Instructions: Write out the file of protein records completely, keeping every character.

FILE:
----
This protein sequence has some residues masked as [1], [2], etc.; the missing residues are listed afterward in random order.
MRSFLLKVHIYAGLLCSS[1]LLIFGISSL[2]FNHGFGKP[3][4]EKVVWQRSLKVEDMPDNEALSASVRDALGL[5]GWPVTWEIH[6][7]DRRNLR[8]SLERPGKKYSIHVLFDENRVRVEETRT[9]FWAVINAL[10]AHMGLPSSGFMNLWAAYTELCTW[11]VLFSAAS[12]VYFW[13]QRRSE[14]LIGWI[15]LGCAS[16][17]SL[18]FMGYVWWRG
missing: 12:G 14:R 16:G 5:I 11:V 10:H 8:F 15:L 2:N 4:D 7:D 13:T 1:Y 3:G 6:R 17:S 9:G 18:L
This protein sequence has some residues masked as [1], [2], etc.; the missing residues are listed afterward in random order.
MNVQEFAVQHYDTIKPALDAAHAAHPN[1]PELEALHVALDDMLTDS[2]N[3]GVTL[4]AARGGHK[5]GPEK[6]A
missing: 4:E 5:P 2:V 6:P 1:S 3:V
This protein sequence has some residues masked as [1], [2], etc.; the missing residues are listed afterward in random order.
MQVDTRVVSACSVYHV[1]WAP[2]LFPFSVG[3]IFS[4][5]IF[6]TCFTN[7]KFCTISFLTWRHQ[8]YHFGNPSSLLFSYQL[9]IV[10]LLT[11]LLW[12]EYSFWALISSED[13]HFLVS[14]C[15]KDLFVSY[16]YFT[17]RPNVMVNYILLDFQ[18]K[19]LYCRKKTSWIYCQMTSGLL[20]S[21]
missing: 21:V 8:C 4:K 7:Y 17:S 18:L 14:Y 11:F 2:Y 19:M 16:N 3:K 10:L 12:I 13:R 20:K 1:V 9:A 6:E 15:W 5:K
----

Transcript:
This protein sequence has some residues masked as [1], [2], etc.; the missing residues are listed afterward in random order.
MRSFLLKVHIYAGLLCSS[1]LLIFGISSL[2]FNHGFGKP[3][4]EKVVWQRSLKVEDMPDNEALSASVRDALGL[5]GWPVTWEIH[6][7]DRRNLR[8]SLERPGKKYSIHVLFDENRVRVEETRT[9]FWAVINAL[10]AHMGLPSSGFMNLWAAYTELCTW[11]VLFSAAS[12]VYFW[13]QRRSE[14]LIGWI[15]LGCAS[16][17]SL[18]FMGYVWWRG
missing: 12:G 14:R 16:G 5:I 11:V 10:H 8:F 15:L 2:N 4:D 7:D 13:T 1:Y 3:G 6:R 17:S 9:G 18:L
This protein sequence has some residues masked as [1], [2], etc.; the missing residues are listed afterward in random order.
MNVQEFAVQHYDTIKPALDAAHAAHPN[1]PELEALHVALDDMLTDS[2]N[3]GVTL[4]AARGGHK[5]GPEK[6]A
missing: 4:E 5:P 2:V 6:P 1:S 3:V
This protein sequence has some residues masked as [1], [2], etc.; the missing residues are listed afterward in random order.
MQVDTRVVSACSVYHV[1]WAP[2]LFPFSVG[3]IFS[4][5]IF[6]TCFTN[7]KFCTISFLTWRHQ[8]YHFGNPSSLLFSYQL[9]IV[10]LLT[11]LLW[12]EYSFWALISSED[13]HFLVS[14]C[15]KDLFVSY[16]YFT[17]RPNVMVNYILLDFQ[18]K[19]LYCRKKTSWIYCQMTSGLL[20]S[21]
missing: 21:V 8:C 4:K 7:Y 17:S 18:L 14:Y 11:F 2:Y 19:M 16:N 3:K 10:L 12:I 13:R 20:K 1:V 9:A 6:E 15:W 5:K